Although he may be best known for his orchestral music and his
works for ensemble, Simon Holt also composed piano music and
still does. This is not that surprising since he is a pianist.
The present release is devoted to piano works composed between
1984 and 2004, thus encompassing some twenty years of his composing
career. In the meantime, Holt has composed yet another piano
work, a book of shadow
(2005) that has been omitted
from this disc.
Holt’s works very often bear an evocative title that sheds
some light on the music’s content or on some subliminal
idea that triggered the composition. His music, however, is neither
descriptive nor programmatic. Thus Tauromaquia
been inspired by Goya’s series of studies of the same name
depicting bullfighting and particularly one portraying the death
of a celebrated bullfighter José Delgado. The music, appropriately
enough, alternates energetic sections to be played “with
great bravura and at all times a knife-edge intensity and power”.
The piece ends with a cortège for the bullfighter Delgado.
The five movements that make up a book of colours
composed between 1988 and 1993. The starting point was Duendecitos
composed as a short 80th
birthday tribute to Sir William
Glock. Holt then decided to add further pieces to make a set
of pieces that might - to some extent - be compared to or suggest
some of Debussy’s Preludes
in that their
evocative titles clearly hints at some features of the music.
The rather black humour of Duendecitos
- again inspired
by an etching by Goya showing a group of lecherous, dwarfish
monks - starkly contrasts with the delicately chiselled Figurine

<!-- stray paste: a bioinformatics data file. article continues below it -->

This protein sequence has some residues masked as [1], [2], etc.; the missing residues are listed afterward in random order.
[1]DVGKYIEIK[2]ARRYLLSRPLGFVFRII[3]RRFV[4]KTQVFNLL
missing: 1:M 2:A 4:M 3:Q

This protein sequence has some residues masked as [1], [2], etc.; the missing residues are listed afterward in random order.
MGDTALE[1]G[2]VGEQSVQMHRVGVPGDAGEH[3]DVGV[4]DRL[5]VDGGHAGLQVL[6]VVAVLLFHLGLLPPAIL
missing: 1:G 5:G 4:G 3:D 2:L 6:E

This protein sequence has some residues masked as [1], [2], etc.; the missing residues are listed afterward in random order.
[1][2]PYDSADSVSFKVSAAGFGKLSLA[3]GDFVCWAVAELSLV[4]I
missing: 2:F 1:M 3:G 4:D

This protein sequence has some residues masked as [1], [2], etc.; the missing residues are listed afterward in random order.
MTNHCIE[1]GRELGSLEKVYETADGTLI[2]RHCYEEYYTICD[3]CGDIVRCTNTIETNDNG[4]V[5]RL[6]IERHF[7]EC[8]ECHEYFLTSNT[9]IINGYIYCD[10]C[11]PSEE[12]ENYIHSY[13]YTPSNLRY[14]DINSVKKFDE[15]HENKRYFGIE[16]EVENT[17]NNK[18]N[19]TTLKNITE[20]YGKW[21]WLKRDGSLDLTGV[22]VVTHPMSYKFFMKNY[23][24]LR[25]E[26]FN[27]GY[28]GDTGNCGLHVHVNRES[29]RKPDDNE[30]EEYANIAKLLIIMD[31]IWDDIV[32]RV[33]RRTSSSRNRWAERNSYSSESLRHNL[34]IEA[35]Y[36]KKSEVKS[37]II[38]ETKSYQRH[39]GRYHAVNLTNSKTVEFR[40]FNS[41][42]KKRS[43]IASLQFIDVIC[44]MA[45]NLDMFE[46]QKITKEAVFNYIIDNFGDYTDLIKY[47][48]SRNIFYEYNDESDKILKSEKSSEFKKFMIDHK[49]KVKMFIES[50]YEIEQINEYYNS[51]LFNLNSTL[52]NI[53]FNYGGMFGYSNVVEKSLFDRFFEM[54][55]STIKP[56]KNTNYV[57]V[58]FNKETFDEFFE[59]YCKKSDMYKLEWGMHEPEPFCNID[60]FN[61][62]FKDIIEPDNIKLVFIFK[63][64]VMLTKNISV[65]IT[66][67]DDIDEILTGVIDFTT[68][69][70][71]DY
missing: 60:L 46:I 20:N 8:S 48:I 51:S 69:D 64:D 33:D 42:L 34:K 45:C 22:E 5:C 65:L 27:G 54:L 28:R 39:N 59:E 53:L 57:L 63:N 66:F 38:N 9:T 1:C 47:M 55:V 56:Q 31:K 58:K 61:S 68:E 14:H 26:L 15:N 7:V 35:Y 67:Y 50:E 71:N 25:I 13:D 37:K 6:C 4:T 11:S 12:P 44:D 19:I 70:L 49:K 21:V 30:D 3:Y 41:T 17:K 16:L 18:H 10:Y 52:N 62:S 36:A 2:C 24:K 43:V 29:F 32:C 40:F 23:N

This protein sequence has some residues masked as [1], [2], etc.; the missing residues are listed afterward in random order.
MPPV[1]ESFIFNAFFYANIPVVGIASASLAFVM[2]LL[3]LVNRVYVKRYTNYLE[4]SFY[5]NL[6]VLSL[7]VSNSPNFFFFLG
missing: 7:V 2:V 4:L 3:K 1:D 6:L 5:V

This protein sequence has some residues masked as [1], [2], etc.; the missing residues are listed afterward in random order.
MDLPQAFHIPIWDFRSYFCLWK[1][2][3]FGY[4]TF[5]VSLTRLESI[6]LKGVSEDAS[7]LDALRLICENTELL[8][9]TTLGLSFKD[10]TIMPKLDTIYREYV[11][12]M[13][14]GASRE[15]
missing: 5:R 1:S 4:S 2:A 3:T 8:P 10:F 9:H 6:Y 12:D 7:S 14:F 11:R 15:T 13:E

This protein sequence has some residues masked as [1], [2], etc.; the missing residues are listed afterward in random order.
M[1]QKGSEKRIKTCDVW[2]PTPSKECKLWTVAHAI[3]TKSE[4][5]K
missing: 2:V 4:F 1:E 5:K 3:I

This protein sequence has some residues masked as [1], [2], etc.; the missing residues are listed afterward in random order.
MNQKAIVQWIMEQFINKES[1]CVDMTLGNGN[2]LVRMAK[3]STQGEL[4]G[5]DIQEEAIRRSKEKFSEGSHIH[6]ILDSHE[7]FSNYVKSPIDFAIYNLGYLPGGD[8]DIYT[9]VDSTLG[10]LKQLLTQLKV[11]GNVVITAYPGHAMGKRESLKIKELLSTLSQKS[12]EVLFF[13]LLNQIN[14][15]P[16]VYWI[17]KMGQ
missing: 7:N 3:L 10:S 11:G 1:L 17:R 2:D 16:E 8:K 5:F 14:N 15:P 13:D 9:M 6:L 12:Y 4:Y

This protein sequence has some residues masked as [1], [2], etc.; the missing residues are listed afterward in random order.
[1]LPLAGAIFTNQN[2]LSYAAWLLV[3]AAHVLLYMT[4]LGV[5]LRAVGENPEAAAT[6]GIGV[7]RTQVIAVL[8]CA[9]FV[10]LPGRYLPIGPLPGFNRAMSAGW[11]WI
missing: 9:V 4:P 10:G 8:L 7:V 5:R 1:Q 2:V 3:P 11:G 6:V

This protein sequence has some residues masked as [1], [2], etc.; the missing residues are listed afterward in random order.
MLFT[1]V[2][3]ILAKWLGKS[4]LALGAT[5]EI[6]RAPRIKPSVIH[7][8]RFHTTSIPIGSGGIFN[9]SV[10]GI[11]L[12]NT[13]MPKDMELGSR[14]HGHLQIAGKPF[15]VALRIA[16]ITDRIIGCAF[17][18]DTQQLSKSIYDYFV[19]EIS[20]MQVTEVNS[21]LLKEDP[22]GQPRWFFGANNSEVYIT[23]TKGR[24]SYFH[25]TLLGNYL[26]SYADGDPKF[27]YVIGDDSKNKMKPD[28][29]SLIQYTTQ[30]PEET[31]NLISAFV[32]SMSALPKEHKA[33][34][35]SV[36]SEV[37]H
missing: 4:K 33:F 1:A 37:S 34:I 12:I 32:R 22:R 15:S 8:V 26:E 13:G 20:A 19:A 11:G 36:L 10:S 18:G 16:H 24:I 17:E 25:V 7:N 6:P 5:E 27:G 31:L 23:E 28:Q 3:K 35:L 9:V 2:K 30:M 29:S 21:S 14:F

follows. A shapeless flame
and Some distant chimes
both composed in 1992 - form a contrasted diptych. The final
movement The thing that makes ashes
(a euphemism used
by certain African tribe to describe fire) is some sort of summing-up
of the entire cycle.
An ‘insect snuff movie’ as the composer describes
it Klop’s Last Bite
is in ten epigrammatic
movements that trace out an action-packed scenario - “a
battle between a bed bug called Klop and a mad, marauding flea,
which all ends rather tragically”. The most remarkable
thing about this fine piece is the way with which a maximum is
achieved with a minimum of means, the mark of a true master.
Though not conceived as such, Black Lanterns
in 1984 as a 50th
birthday tribute to Harrison Birtwistle
composed in 1994 as a 60th
tribute to Peter Maxwell Davies might also be regarded as a pair
for “each starts out from an obsessive fascination with
an oscillating semitone before venturing into far more bravura
territory”. These pieces as well as the other recorded
here are quite virtuosic but also require a good deal of musicianship,
and needless to say that Rolf Hind possesses both technique and
musicianship in plenty.
Holt’s music may be complex - at least from the performer’s
standpoint - but never extravagantly so; and his piano music
makes its full impact without ever resorting to any of the all-too-often
used ‘gimmicks’ of contemporary writing for piano.
This is beautiful music superbly and most idiomatically written
for the instrument that generously repays repeated hearings.
I must also mention that while preparing this review I unashamedly
plundered Andrew Clements’s well-informed insert notes.
Holt’s music has been rather well-served by NMC so far
since this disc is their third release devoted to his music.
Now they owe us another disc (or more) with some of his orchestral
The present release confirms Holt’s status as one of the
most endearing composers of his generation. This magnificent
release will undoubtedly be on my list of Recordings of the